When the Navy Master Clock Fails
“A man with a watch knows what time it is. A man with two watches is never sure.”— Segal’s Law (Source: US Naval Observatory Website)
R/GA wrote the software that synchronizes the playback of more than a dozen mega-signs in Times Square. Network Time Protocol (NTP) is a big part of what keeps the signs operating in lockstep; NTP enables sign computers to maintain system time synchronization to the US Naval Observatory Master Clock in Washington, DC.
For more than ten years the system worked without a hiccup, but that changed on November 19 when the sign clocks began to drift mysteriously. After an extensive code review, log file analysis and several fruitless detours, the trail eventually lead to a very unexpected place: USNO.NAVY.MIL.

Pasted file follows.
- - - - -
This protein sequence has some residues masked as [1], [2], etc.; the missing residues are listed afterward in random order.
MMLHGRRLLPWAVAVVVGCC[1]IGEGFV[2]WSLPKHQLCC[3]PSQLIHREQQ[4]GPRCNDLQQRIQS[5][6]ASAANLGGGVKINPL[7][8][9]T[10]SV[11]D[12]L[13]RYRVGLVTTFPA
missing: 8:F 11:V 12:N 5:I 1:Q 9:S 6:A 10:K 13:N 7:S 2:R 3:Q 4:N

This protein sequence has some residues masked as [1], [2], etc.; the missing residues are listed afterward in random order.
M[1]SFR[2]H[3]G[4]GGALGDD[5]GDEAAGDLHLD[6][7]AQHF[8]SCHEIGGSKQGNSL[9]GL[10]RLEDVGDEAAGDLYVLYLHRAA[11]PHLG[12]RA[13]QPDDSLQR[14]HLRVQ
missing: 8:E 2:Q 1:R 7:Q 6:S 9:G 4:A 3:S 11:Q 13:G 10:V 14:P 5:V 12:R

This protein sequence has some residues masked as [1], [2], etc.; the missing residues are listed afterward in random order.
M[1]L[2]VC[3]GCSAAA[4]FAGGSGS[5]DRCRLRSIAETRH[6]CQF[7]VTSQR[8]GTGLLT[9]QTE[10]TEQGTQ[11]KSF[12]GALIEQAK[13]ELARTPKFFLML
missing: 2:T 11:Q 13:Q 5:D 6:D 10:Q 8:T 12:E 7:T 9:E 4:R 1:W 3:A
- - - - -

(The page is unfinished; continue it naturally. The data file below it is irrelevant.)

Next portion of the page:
It turned out a resource we really thought we could count on failed. For fifty-one minutes on November 19th, the US Naval Observatory Master Clock gave out the year 2000 instead of 2012. While it’s true it’s good practice to source NTP from additional sources (the pools at ntp.org for example), the navy uses a pool too (not to mention super accurate cesiums and H-masers) and when confronted with a once in a decade situation, what system architect is really ready to pick 0.north-america.pool.ntp.org over tick.usno.navy.mil?